Library

Referencing guides

Writing at university involves researching the ideas of other people, which you can combine with your own ideas and conclusions.

Learning to acknowledge other people’s work through in-text citing and referencing will help differentiate between their ideas and your own. This is central to the idea of academic honesty.

Style guides

We have provided guides for each of the referencing styles used at VU.

Before you write your reference list or bibliography, ask your lecturer/tutor which style they prefer you to use and refer to the instructions included with your assignment.

APA Style Guide - 6th Ed

This guide is an introduction to the American Psychological Association (APA) referencing system. It's based on, and gives credit to the information given in the APA's official style guide: American Psychological Association. (2010). Publication manual of the American Psychological Association (6th ed.). Washington, DC: Author.

Australian Guide to Legal Citation (AGLC)

The Australian Guide to Legal Citation (AGLC) is mandated by Victoria University College of Law & Justice for preparing student assignments and research papers.

For more information consult Australian Guide to Legal Citation (Melbourne University Law Review Association, 3rd ed, 2010).

Harvard Style Guide

This guide is based on the Harvard or author - date style presented in Style manual for authors, editors and printers 2002, 6th ed, AGPS, Canberra, ACT.

Oxford Style Guide

Oxford is a citation style that uses footnotes at the bottom of the page rather than in-text citation styles such as Harvard and APA.

This guide is a brief description of the Oxford citation style described in Style manual for authors, editors and printers, 6th ed., Canberra, ACT., AGPS, 2002.

IEEE Style Guide

The Institute of Electrical & Electronics Engineers (IEEE) referencing style is a notational system in which a number is placed in-text for a citation. Full reference details are given in a reference list, arranged in citation number order at the end of a document.

Reasons for referencing

  • To show respect for the original source. Using someone else's work as your own without properly acknowledging it is considered intellectual theft.
  • To demonstrate that you have done the research. Your lecturer want to see that you have considered the experts when forming the basis of your arguments.
  • To show what research you've done. Your teacher must assess the quality of your research. Accurate referencing following a specific style will enable the reader to easily locate and verify your research.
  • To avoid plagiarism. Failure to properly acknowledge the work of others means you are implying that the idea or words are yours. This is plagiarism and the consequences may affect your academic progress at university.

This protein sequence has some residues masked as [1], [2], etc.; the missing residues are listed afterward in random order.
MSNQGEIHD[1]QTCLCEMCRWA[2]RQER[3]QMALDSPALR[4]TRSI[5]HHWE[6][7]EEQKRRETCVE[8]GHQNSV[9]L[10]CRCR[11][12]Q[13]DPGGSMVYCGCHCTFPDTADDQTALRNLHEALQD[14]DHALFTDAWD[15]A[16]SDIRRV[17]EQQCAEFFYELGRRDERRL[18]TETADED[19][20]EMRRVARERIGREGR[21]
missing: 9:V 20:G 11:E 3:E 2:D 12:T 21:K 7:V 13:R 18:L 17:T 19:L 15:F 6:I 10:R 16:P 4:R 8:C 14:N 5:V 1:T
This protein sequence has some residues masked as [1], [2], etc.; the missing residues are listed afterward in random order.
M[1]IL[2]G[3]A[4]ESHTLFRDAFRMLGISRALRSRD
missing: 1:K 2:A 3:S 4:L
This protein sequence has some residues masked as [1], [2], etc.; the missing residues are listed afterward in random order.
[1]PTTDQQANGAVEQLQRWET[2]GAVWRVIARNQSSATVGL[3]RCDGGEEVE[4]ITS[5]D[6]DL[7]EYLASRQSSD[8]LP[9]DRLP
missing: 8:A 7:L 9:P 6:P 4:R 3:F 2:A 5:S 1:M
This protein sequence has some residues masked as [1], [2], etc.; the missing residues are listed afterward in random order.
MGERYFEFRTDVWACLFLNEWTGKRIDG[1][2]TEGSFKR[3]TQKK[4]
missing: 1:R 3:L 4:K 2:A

Read the VU Academic Integrity and Preventing Plagiarism Policy for more details.

We have also prepared answers to frequently asked questions you may have regarding the policy.

Plagiarism

Plagiarism is the act of taking someone else's work or idea and passing it off as your own.  The consequences for plagiarism apply even for unintentional plagiarism.

Types of plagiarism

  • Directly quoting other people's words from online or printed sources without acknowledgement (you also need to acknowledge using images, tables, graphs, statistics, videos, music, formulae, laboratory data).
  • Paraphrasing or summarising someone else's thoughts or ideas without crediting and citing your source (even using someone else's ideas and rewriting it in your own words needs to be referenced).
  • Careless or incomplete referencing of your source.
  • Copying or buying an essay and handing it in as your own work.
  • Falsely creating a reference that doesn't exist.
  • Presenting another student's research data as your own.
  • Collusion - presenting an assignment as your own independent work when it has been produced in whole or part with other people (for example another student or tutor). 

Avoiding plagiarism

The best way to avoid plagiarism is to recognise when you need to provide a reference.

  • If you have quoted directly from someone else's work you must place double quotation marks around the text and provide a reference.
  • If you have paraphrased someone else's work or used another persons idea or theory you must  provide a reference.
  • If what you are writing is common knowledge or your own thought you don't need to provide a reference.

Other strategies to avoid plagiarism include:

  • Start early. Mistakes often occur when you are rushed and there are no short cuts for referencing. Remember, you may be penalised for incorrect referencing.
  • Always note all the details you need for your reference list, particularly when printing from the Internet or electronic journal databases. Consult the referencing style guides for these details.
  • Remember to check with your lecturer which referencing style they would prefer you to use.
  • Your lecturer may ask you to use Turnitin, a plagiarism detection software you can use to check your assignments.

More information about why you need to reference and the importance of avoiding plagiarism is available in the referencing and plagiarism guide.